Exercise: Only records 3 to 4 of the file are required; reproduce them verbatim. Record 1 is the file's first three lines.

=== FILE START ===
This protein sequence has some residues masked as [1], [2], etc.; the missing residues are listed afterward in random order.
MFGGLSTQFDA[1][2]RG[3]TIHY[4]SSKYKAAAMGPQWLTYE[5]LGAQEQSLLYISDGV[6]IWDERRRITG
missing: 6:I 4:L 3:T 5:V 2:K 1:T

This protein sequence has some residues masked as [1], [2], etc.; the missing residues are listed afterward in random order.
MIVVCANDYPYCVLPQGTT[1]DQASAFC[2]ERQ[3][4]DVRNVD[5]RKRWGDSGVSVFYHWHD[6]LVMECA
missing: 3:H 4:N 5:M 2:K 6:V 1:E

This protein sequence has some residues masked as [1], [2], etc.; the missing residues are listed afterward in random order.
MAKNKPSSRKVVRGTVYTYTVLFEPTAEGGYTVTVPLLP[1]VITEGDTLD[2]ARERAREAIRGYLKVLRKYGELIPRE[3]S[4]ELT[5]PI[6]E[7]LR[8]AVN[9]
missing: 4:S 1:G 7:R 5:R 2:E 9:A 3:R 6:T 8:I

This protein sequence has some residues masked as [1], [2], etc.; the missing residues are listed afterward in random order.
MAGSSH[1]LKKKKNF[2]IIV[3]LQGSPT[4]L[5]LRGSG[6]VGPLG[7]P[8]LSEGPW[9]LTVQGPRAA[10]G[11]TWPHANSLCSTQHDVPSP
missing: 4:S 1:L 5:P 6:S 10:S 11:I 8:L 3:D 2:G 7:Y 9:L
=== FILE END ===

This protein sequence has some residues masked as [1], [2], etc.; the missing residues are listed afterward in random order.
MAKNKPSSRKVVRGTVYTYTVLFEPTAEGGYTVTVPLLP[1]VITEGDTLD[2]ARERAREAIRGYLKVLRKYGELIPRE[3]S[4]ELT[5]PI[6]E[7]LR[8]AVN[9]
missing: 4:S 1:G 7:R 5:R 2:E 9:A 3:R 6:T 8:I

This protein sequence has some residues masked as [1], [2], etc.; the missing residues are listed afterward in random order.
MAGSSH[1]LKKKKNF[2]IIV[3]LQGSPT[4]L[5]LRGSG[6]VGPLG[7]P[8]LSEGPW[9]LTVQGPRAA[10]G[11]TWPHANSLCSTQHDVPSP
missing: 4:S 1:L 5:P 6:S 10:S 11:I 8:L 3:D 2:G 7:Y 9:L